Welcome to European Tribune. It's gone a bit quiet around here these days, but it's still going.
Display:
The Elizabeth Warren video is a good one.  She demonstrates with graphs and government derived stats what has become very obvious.  The middle class has taken it on the chin for the last 30 years.  The truth is that Americans have not been foolishly spending all their incomes on luxury goods and electronics at the expense of savings.

I often wondered how my father, who earned less than $12K at the height of his working career, could put two kids through college, pay off a house, buy his cars with cash, and accumulate more money in savings (CDs of course) than both my brother and I (plus our working wives) combined.  This explains one part of the mystery. (By the way, I never buy a new car before my old one is at least 12 years old, bought my last television set over 30 years ago, and lived 30 miles away from work where houses were more affordable.)

The other part is explained by the fact that my father and my mother came from self sufficient farming families who knew how to live off food and products they produced themselves and little else.  While they left farming when even that couldn't produce a living, they retained many of their frugal habits.    

I can swear there ain't no heaven but I pray there ain't no hell. _ Blood Sweat & Tears

by Gringo (stargazing camel at aoldotcom) on Mon Mar 2nd, 2009 at 02:22:44 PM EST
Don't forget also that credit (debt) industry and the you-must-consume ad industries are synergistic.

This is at the very least convenient for the ownership class.

It's a three way squeeze - cut down the amount of ready cash from income, pump up consumer desire to frenetic levels, and then offer cheap credit to make those exotic dreams possible.

If you count the bailouts it's a four way squeeze, because the bailouts are effectively another massive tax cut and rebate for the ultra-rich.

by ThatBritGuy (thatbritguy (at) googlemail.com) on Mon Mar 2nd, 2009 at 02:30:06 PM EST
[ Parent ]
Don't forget also that credit (debt) industry and the you-must-consume ad industries are synergistic.

True.

I can swear there ain't no heaven but I pray there ain't no hell. _ Blood Sweat & Tears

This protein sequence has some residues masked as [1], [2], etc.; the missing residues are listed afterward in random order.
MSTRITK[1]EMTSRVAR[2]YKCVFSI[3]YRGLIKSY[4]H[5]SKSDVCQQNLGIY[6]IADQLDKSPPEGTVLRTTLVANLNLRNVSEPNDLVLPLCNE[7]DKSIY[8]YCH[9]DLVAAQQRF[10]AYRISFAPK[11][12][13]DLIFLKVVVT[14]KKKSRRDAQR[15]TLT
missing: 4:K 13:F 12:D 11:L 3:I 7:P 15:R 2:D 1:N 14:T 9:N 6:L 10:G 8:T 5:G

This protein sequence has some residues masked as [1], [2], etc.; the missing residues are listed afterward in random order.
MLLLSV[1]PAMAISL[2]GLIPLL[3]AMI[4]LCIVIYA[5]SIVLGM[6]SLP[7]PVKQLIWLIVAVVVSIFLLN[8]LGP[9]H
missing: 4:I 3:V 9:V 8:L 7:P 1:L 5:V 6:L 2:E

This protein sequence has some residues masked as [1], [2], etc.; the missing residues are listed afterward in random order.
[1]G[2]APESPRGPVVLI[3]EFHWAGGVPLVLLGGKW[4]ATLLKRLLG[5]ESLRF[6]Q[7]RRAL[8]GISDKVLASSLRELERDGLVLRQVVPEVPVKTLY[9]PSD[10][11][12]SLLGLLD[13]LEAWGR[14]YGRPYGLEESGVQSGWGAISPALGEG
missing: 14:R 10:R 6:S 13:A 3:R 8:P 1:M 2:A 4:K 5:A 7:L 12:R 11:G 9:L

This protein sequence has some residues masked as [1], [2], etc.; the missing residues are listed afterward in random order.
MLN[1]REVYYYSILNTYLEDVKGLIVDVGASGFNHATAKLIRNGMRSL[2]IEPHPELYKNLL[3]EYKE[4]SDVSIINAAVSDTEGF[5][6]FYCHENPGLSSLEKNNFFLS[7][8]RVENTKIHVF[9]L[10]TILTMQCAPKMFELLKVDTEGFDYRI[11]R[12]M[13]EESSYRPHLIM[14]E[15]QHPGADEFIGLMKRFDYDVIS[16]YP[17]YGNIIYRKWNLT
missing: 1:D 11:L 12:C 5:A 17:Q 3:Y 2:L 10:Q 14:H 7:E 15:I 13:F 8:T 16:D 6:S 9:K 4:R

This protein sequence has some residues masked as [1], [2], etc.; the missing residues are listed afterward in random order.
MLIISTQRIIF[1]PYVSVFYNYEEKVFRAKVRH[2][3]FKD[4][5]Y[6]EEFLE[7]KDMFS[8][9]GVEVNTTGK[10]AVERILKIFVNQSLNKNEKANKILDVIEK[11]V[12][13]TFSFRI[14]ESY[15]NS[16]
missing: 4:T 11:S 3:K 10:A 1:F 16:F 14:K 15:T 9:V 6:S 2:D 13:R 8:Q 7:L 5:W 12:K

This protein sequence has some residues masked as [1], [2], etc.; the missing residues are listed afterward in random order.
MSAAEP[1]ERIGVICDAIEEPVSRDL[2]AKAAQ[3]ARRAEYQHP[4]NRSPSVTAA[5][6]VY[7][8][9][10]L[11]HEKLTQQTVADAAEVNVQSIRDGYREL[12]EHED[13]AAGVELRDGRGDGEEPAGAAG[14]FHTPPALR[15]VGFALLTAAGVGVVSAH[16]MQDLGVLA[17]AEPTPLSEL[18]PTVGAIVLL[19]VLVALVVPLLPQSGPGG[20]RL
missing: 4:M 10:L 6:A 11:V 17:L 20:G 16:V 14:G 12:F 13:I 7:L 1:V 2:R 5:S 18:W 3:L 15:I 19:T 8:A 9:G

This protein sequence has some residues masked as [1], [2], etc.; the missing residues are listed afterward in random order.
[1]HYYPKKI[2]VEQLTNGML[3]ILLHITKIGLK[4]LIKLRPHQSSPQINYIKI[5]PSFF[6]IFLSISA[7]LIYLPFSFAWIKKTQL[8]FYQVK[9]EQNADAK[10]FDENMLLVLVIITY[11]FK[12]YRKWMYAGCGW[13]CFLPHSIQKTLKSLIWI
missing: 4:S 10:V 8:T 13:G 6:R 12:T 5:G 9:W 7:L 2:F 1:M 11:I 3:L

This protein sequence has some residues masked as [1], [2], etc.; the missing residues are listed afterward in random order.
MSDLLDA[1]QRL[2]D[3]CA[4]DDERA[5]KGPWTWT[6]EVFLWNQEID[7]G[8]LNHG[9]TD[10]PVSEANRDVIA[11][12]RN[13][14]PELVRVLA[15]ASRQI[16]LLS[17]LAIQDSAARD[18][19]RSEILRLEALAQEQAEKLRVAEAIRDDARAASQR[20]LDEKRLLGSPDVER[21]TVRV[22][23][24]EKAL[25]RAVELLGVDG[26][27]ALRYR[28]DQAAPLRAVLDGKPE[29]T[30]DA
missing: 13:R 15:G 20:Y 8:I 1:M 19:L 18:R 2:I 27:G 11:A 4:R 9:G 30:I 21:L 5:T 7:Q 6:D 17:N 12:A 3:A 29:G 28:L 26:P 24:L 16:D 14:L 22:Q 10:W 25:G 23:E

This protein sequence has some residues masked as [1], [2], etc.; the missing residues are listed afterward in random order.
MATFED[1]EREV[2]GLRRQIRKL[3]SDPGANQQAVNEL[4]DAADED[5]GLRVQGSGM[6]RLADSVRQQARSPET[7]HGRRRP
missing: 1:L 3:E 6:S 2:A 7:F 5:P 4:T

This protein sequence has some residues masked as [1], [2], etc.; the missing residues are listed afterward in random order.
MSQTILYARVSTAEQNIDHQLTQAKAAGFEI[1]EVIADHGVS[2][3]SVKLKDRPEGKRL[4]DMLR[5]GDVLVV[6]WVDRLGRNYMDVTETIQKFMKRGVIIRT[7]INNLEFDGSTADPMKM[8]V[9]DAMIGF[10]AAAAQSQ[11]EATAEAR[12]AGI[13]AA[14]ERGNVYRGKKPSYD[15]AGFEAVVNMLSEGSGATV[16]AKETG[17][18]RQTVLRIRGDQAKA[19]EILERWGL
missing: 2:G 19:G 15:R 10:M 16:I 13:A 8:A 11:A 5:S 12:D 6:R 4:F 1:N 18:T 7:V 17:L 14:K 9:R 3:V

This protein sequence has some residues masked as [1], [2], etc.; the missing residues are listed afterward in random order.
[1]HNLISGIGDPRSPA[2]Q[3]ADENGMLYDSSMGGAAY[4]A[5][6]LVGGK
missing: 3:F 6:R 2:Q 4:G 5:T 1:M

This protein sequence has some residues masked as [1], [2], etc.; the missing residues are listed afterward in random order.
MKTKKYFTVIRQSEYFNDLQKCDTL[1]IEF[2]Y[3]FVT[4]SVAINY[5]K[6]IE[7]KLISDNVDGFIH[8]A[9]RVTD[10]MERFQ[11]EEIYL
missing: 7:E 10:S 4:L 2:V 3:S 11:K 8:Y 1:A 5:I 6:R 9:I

by Gringo (stargazing camel at aoldotcom) on Mon Mar 2nd, 2009 at 02:59:42 PM EST
[ Parent ]
do you know whther she on board of some banks? I became suspicious of all professors of economics after I realized that many are on board of various investment banks like Merrill Lynch and Goldman Sachs. They invented derivatives and now claimed they thought they are selling wonderful products reducing risks.
by FarEasterner on Mon Mar 2nd, 2009 at 09:06:43 PM EST
[ Parent ]
She isn't an economist. She's a law professor specializing in bankruptcy law. She's been talking about this stuff for a while now, and was the academic point person in the (failed) fight against bankruptcy 'reform' demanded by the banks. She and a couple of her students used to blog over at TPM Cafe, then at the Credit Slips blog. She's been very, very critical of the financial industry and calling for much stricter regulation.
by MarekNYC on Tue Mar 3rd, 2009 at 12:37:49 AM EST
[ Parent ]
thank you for clarification. i cannot see video because i am in internet cafe.
by FarEasterner on Tue Mar 3rd, 2009 at 12:48:57 AM EST
[ Parent ]
I also recommend watching the Elizabeth Warren video. I think she has it about right.  Excellent confirmation of what I and most who I know have experienced over the last 40 years, driven home with statistics derived from pretty good data.  She was fortunate to be able to work with the Commerce Department to get good answers to basic questions.  I wonder if she has this information available in printed form.

I am very glad that she has been put in charge of monitoring the TARP expenditures.  While nothing has been done to correct the problems, her reports have been scathing.  From this video and what else I have seen of the lady, I have no doubts about her integrity.  No one in Washington can ask "How could we have known?"  

"It is not necessary to have hope in order to persevere."

by ARGeezer (ARGeezer a in a circle eurotrib daught com) on Mon Mar 2nd, 2009 at 11:45:58 PM EST
[ Parent ]
One thing to note is that if she's using the official GDP deflator (and I assume she is) to make her inflation-adjusted earnings figures, she's understating things by some margin, because Games Have Been Played with the GDP deflator ever since Ronnie Raygun.

- Jake

Friends come and go. Enemies accumulate.

by JakeS (JangoSierra 'at' gmail 'dot' com) on Tue Mar 3rd, 2009 at 04:55:08 AM EST
[ Parent ]
Confirming my interest in the Elizabeth Warden video.
There is however a little bonus for those like me that can't resist browsing the side windows of youtube.
Under the somewhat pompous name of "the most Important video you'll ever see" there is a class by a physics professor explaining why growth will get us all killed.

He demonstrates the simple arithmetic truth: something that grows 7% a year, doubles every 10 years. During those 10 years,one consumes an amount of resources superior to those spent since we started.

by Torres on Tue Mar 3rd, 2009 at 04:43:52 AM EST
[ Parent ]

Display:

Occasional Series